Thursday, 21 August 2014

Writing - History through social mores

We depend upon many sources for the history of our cultures. Nursery Rhymes are famous for telling stories by interpretation.


Ring a ring o' roses
a pocket full of posies
atishoo atishoo
we all fall down.

The above refers to the Black Death and is thought to originate in the 17th century. The 'ring of roses', and sneezing (atishoo) were symptoms of the plague. The posies were small bunches of sweet smelling flowers which was thought to ward off the illness. 'We all fall down' refers to the high death rate.


Baa baa black sheep have you any wool,
Yes sir, yes sir, three bags full,
One for the master and one for the dame,
and one for the little boy who lived down the lane.

This nursery rhyme was believed to be quite political. The 'Master' refers to one of two Plantagenet kings either Edward I or Edward II. In both cases it was suggested that the royals were trying to make money from the very healthy wool industry that existed in those days. Edward I was accused of adding  a heavy tax on wool in 1275 whereas Edward II was encouraging European finishers and dyers who were felt to be better at the finishing processes involved in producing woollen material.

Further afield in Japan something of Japanese culture through the history of the geishas.


A literal translation of the term geisha is 'performing artist' and sometimes just 'artist'.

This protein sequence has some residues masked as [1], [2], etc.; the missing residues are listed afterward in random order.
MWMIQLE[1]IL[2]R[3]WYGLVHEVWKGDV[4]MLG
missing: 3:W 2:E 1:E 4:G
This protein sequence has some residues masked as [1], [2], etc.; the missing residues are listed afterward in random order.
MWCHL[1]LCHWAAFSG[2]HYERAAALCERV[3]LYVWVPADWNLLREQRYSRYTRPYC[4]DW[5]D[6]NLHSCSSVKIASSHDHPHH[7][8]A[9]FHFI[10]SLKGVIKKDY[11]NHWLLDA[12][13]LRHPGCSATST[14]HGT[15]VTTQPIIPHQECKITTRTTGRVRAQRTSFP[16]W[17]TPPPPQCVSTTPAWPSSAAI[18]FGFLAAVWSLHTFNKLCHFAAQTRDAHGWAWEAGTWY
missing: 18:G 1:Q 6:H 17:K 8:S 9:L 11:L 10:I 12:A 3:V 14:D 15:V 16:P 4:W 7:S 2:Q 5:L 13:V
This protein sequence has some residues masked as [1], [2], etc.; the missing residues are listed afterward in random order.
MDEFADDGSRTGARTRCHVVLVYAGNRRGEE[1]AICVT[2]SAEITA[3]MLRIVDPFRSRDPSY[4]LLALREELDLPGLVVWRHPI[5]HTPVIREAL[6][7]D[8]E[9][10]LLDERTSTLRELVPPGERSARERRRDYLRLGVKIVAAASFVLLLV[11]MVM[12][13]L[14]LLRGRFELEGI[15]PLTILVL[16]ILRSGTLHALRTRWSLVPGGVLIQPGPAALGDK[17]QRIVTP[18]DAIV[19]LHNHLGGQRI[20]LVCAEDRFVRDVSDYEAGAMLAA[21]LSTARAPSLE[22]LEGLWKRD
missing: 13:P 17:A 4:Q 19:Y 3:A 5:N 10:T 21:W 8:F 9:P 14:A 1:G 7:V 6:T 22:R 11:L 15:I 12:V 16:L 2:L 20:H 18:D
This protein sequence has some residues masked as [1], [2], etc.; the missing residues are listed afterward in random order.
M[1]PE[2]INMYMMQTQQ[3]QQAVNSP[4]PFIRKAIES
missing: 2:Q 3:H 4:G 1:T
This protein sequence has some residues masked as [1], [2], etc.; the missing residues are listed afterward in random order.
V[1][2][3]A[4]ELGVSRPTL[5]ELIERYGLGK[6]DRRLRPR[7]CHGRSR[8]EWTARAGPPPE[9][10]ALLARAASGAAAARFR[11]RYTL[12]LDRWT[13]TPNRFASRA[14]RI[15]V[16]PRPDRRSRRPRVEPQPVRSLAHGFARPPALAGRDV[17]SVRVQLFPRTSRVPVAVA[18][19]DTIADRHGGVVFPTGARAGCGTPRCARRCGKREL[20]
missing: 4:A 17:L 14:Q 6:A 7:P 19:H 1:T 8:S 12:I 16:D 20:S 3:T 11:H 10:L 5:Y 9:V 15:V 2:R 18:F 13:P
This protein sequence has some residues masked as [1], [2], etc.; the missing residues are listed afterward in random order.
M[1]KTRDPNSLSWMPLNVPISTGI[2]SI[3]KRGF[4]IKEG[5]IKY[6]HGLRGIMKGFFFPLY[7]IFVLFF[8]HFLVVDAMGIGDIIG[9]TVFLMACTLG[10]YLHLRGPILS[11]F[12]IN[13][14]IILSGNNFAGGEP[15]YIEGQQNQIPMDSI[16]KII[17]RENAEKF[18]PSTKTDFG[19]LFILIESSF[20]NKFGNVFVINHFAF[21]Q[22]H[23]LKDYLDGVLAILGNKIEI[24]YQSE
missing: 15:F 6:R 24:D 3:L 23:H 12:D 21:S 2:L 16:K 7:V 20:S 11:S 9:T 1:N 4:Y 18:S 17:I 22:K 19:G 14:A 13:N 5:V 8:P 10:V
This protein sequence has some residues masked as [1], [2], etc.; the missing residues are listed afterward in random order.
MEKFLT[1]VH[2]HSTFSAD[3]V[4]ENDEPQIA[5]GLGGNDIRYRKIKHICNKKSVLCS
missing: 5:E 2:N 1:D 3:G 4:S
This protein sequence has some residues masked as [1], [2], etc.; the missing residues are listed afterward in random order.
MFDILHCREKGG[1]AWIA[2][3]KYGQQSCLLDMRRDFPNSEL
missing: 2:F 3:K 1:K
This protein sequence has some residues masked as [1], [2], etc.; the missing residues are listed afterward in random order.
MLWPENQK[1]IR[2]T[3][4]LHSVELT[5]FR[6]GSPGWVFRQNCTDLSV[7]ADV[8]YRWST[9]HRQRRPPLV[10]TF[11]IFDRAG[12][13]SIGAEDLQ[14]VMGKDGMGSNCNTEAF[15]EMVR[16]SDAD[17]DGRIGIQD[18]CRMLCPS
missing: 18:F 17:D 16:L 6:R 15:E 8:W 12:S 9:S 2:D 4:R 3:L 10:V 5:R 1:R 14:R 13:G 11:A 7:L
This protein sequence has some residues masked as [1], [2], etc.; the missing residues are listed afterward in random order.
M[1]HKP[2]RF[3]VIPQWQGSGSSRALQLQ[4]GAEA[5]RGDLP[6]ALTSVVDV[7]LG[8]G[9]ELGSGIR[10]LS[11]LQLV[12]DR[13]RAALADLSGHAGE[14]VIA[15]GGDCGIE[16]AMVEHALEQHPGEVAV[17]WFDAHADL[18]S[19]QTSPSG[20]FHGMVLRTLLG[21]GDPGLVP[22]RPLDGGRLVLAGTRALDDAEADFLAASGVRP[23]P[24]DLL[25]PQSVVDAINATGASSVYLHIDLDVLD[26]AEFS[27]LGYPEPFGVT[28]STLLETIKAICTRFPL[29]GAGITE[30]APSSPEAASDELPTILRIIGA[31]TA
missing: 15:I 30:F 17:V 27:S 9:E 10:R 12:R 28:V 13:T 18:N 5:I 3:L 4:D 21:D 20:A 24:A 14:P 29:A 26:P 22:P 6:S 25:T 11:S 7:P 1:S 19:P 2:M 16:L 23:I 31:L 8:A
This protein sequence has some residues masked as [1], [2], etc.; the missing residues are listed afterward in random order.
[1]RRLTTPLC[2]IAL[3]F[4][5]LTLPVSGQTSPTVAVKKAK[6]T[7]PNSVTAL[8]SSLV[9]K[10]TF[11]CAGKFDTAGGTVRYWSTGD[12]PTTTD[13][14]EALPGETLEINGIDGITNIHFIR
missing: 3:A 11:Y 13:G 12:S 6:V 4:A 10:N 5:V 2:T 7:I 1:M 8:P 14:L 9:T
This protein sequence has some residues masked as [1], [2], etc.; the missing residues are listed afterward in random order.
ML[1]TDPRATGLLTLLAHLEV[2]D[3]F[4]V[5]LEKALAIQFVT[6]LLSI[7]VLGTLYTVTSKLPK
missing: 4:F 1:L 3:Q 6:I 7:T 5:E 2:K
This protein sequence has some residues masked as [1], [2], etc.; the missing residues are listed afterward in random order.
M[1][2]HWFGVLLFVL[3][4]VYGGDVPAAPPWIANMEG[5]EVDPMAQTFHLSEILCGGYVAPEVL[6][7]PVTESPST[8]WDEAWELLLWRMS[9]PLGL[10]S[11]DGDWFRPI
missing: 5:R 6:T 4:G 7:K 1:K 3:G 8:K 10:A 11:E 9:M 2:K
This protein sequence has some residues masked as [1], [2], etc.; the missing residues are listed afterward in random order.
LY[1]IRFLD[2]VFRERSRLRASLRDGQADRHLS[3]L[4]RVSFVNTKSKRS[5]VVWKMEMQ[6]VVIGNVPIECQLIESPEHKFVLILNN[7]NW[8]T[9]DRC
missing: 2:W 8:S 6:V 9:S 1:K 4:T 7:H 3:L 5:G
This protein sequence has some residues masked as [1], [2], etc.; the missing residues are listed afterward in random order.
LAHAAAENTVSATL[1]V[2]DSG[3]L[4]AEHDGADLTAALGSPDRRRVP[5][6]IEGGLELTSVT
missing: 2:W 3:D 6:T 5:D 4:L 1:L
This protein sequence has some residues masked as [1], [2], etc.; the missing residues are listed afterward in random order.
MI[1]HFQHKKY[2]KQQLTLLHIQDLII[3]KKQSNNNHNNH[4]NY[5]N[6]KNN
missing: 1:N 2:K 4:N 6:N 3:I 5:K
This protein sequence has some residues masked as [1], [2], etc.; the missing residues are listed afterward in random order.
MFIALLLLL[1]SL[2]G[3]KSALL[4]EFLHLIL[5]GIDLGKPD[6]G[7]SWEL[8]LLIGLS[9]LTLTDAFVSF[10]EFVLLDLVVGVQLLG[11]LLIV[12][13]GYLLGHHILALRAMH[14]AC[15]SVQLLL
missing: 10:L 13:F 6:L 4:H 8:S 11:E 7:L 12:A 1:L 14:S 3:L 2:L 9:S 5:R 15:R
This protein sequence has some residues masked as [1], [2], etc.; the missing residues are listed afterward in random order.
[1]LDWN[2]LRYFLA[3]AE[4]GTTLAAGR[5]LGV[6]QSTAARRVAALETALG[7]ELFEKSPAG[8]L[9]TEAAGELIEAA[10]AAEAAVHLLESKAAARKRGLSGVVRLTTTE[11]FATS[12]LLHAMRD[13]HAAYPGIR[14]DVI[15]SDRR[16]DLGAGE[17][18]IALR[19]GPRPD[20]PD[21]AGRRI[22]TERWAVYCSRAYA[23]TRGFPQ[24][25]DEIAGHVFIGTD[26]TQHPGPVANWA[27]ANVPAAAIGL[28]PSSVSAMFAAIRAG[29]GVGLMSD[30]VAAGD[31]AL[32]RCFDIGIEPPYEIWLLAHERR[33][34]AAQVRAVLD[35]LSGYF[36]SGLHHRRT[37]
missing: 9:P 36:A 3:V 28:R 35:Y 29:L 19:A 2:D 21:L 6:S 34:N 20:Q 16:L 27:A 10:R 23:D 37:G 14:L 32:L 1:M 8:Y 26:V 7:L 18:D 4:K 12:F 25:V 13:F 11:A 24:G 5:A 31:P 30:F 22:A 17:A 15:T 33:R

The history of Japanese geisha as we know it begins at the turn of the 18th century. The first geisha were men, and their profession was purely to entertain, serving as a kind of ‘warm up’ for the headline act of the courtesans (oiran). A generation of teenage odoriko (the ‘dancing girls’ hired by upper-class samurai) saw the potential of this new art form, and as they advanced into adulthood many of them joined the ranks of geisha in the 1750s, with many choosing to sell their artistic skill as opposed to their bodies.
On occasions more traditional prostitutes called themselves geisha which eventually led to a decline in the geisha industry in the middle of the 1900's. There is still a geisha  industry today and it is principally to support the tourist trade and has returned to the original format of showcasing Japanese arts.


When it comes to researching work for our stories then enriching the quality of the background to your settings may be in the areas of social history. I know I tend to go on at length about the depth of the setting and the characters in stories but it is in an effort to engage the reader and give a more satisfying reading experience.

God Bless